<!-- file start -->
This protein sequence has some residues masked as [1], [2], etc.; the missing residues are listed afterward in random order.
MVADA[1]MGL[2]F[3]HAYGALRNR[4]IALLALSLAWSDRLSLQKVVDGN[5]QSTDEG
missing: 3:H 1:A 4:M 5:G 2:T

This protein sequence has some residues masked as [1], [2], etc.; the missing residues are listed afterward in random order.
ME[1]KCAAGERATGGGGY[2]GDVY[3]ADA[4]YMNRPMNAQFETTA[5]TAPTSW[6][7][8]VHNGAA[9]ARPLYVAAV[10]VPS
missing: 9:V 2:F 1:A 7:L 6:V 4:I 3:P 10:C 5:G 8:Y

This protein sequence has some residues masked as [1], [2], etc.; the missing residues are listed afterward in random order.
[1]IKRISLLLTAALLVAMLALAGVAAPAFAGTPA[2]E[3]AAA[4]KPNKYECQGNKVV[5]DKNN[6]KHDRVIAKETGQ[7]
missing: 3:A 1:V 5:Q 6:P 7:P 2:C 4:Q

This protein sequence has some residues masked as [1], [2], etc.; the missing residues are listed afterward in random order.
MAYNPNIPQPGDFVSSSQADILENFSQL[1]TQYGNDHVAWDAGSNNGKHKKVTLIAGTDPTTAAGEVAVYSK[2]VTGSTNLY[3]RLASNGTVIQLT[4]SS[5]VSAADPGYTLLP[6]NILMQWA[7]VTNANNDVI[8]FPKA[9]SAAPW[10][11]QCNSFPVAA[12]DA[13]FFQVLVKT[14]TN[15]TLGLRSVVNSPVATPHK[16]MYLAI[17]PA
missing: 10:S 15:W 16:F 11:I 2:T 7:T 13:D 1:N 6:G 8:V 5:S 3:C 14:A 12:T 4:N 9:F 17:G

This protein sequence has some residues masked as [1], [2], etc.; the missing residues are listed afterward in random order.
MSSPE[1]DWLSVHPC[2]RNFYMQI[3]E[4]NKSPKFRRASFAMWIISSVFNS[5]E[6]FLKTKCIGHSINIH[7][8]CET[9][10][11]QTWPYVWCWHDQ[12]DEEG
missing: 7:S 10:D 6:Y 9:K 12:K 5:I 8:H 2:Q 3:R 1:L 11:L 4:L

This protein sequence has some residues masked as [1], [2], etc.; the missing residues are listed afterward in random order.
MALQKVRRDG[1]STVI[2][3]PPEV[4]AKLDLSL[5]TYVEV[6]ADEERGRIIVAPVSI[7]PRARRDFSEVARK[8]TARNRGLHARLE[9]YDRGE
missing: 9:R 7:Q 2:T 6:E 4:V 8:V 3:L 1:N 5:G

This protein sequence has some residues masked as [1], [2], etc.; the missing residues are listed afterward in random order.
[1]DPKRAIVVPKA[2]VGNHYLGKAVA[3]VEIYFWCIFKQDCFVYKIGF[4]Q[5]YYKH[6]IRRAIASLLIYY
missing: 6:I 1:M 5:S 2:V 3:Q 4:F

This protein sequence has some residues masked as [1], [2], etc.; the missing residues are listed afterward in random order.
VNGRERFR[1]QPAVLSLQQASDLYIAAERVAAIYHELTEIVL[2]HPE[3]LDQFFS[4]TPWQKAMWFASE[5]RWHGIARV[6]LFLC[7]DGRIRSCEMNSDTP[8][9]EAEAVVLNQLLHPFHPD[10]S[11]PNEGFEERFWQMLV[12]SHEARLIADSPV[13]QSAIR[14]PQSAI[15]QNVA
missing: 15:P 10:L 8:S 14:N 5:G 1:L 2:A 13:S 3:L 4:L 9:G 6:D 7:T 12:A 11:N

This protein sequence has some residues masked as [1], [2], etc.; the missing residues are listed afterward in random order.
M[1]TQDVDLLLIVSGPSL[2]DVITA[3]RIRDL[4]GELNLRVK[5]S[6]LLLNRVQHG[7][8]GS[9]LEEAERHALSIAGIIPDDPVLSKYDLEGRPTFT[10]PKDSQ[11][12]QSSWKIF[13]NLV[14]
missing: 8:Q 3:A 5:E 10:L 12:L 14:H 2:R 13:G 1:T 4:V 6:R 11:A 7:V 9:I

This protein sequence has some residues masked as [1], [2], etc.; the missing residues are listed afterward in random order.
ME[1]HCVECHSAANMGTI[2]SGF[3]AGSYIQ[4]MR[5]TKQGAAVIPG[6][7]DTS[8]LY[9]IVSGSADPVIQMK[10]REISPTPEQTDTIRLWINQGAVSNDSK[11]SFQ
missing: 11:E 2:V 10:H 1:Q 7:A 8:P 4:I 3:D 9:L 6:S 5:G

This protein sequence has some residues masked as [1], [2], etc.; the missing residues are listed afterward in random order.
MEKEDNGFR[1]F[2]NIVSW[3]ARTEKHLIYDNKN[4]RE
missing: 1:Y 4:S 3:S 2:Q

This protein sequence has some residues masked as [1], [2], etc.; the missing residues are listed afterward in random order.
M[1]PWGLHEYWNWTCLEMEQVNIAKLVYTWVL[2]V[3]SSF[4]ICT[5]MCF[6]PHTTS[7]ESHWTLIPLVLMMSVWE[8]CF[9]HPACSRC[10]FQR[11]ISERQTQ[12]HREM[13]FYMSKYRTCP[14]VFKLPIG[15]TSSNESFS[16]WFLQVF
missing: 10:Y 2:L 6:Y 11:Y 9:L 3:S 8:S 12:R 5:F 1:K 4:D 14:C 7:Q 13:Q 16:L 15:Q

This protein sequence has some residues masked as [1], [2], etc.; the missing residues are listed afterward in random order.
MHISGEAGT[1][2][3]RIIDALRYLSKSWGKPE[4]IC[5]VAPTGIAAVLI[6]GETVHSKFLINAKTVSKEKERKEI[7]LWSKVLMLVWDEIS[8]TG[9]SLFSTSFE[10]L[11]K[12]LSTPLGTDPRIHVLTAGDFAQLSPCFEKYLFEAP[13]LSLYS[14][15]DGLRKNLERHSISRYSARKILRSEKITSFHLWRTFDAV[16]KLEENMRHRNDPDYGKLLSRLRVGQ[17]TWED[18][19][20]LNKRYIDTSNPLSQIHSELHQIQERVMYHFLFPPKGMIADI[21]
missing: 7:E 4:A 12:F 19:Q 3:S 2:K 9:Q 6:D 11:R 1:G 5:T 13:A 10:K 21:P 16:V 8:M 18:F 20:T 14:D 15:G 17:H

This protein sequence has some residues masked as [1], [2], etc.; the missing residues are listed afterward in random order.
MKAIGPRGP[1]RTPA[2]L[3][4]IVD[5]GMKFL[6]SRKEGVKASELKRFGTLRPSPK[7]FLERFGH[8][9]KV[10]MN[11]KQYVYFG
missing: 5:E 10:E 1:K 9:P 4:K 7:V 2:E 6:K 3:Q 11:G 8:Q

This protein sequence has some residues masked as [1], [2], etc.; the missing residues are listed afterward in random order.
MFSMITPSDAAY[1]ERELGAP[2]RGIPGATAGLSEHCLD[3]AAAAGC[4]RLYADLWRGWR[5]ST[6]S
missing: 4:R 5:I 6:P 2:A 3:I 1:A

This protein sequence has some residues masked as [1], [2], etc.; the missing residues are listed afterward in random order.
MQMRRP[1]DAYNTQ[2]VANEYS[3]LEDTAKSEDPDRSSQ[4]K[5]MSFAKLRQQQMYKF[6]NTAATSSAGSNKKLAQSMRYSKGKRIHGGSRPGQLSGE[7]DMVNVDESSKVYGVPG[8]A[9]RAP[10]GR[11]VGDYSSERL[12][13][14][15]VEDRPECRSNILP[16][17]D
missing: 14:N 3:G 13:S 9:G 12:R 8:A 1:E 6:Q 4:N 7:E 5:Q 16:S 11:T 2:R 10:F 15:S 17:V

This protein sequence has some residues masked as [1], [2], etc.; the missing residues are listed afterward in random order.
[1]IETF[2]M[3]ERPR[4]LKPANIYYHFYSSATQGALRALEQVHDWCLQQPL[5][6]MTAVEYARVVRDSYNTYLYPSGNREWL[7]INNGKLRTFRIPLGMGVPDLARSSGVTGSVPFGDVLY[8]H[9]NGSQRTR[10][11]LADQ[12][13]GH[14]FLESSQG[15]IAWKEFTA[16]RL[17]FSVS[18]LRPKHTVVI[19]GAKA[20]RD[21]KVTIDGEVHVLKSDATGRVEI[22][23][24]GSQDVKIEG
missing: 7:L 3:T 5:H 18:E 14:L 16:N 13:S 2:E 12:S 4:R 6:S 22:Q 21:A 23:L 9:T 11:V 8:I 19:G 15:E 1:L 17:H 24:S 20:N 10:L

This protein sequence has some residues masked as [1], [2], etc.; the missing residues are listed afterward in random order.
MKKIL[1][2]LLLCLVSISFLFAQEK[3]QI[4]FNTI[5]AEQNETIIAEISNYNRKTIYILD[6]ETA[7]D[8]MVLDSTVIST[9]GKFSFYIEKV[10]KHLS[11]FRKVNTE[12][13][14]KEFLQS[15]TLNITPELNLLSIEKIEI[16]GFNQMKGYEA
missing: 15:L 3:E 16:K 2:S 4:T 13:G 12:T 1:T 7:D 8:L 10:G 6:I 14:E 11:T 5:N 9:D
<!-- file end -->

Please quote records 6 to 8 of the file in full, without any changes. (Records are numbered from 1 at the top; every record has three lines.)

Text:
This protein sequence has some residues masked as [1], [2], etc.; the missing residues are listed afterward in random order.
MALQKVRRDG[1]STVI[2][3]PPEV[4]AKLDLSL[5]TYVEV[6]ADEERGRIIVAPVSI[7]PRARRDFSEVARK[8]TARNRGLHARLE[9]YDRGE
missing: 9:R 7:Q 2:T 6:E 4:V 8:V 3:L 1:N 5:G

This protein sequence has some residues masked as [1], [2], etc.; the missing residues are listed afterward in random order.
[1]DPKRAIVVPKA[2]VGNHYLGKAVA[3]VEIYFWCIFKQDCFVYKIGF[4]Q[5]YYKH[6]IRRAIASLLIYY
missing: 6:I 1:M 5:S 2:V 3:Q 4:F

This protein sequence has some residues masked as [1], [2], etc.; the missing residues are listed afterward in random order.
VNGRERFR[1]QPAVLSLQQASDLYIAAERVAAIYHELTEIVL[2]HPE[3]LDQFFS[4]TPWQKAMWFASE[5]RWHGIARV[6]LFLC[7]DGRIRSCEMNSDTP[8][9]EAEAVVLNQLLHPFHPD[10]S[11]PNEGFEERFWQMLV[12]SHEARLIADSPV[13]QSAIR[14]PQSAI[15]QNVA
missing: 15:P 10:L 8:S 14:N 5:G 1:L 2:A 13:S 3:L 4:L 9:G 6:D 7:T 12:A 11:N